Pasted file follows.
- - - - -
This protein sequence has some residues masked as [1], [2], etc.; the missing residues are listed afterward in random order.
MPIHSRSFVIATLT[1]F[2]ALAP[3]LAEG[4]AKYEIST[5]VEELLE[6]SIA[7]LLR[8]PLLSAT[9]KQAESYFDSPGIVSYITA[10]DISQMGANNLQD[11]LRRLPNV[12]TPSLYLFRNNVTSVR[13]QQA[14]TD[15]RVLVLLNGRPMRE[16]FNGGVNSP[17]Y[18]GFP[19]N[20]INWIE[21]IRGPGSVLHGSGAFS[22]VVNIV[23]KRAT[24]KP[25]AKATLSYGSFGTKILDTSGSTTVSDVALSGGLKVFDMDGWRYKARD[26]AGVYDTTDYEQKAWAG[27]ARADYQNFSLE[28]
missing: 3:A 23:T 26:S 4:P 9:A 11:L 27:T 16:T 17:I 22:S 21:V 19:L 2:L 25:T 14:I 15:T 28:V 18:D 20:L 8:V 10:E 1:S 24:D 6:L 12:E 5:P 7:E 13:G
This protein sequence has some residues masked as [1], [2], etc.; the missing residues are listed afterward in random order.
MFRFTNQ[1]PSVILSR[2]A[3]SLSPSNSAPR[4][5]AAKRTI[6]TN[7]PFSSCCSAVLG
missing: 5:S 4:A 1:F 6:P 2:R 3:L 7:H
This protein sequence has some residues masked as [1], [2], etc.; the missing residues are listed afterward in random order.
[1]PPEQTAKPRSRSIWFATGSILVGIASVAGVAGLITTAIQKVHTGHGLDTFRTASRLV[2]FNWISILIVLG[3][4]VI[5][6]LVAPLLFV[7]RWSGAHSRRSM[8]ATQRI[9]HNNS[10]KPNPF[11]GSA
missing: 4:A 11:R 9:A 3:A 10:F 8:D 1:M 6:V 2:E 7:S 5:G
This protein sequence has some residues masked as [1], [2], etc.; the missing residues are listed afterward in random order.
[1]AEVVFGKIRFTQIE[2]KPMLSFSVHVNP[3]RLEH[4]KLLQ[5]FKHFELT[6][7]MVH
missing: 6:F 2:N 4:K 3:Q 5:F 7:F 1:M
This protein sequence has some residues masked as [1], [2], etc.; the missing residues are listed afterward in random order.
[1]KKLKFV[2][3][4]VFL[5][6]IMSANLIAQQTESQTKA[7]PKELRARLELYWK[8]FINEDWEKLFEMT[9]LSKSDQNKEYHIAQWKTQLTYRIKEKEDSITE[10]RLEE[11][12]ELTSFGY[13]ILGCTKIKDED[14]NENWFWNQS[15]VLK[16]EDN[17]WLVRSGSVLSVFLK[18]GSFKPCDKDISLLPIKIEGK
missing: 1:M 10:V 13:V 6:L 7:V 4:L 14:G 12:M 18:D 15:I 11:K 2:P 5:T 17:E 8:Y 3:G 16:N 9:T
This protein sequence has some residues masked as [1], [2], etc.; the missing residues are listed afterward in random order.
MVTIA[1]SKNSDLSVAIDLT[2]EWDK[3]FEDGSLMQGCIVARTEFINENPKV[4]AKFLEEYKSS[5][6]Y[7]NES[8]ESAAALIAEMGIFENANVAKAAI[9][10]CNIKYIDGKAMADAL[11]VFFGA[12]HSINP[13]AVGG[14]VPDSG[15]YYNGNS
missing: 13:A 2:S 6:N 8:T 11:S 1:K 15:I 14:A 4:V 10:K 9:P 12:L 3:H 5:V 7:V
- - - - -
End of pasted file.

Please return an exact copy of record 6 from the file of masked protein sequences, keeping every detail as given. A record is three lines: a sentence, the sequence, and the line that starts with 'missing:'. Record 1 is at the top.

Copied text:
This protein sequence has some residues masked as [1], [2], etc.; the missing residues are listed afterward in random order.
MVTIA[1]SKNSDLSVAIDLT[2]EWDK[3]FEDGSLMQGCIVARTEFINENPKV[4]AKFLEEYKSS[5][6]Y[7]NES[8]ESAAALIAEMGIFENANVAKAAI[9][10]CNIKYIDGKAMADAL[11]VFFGA[12]HSINP[13]AVGG[14]VPDSG[15]YYNGNS
missing: 13:A 2:S 6:N 8:T 11:S 1:K 15:I 14:A 4:V 10:K 9:P 12:L 3:H 5:V 7:V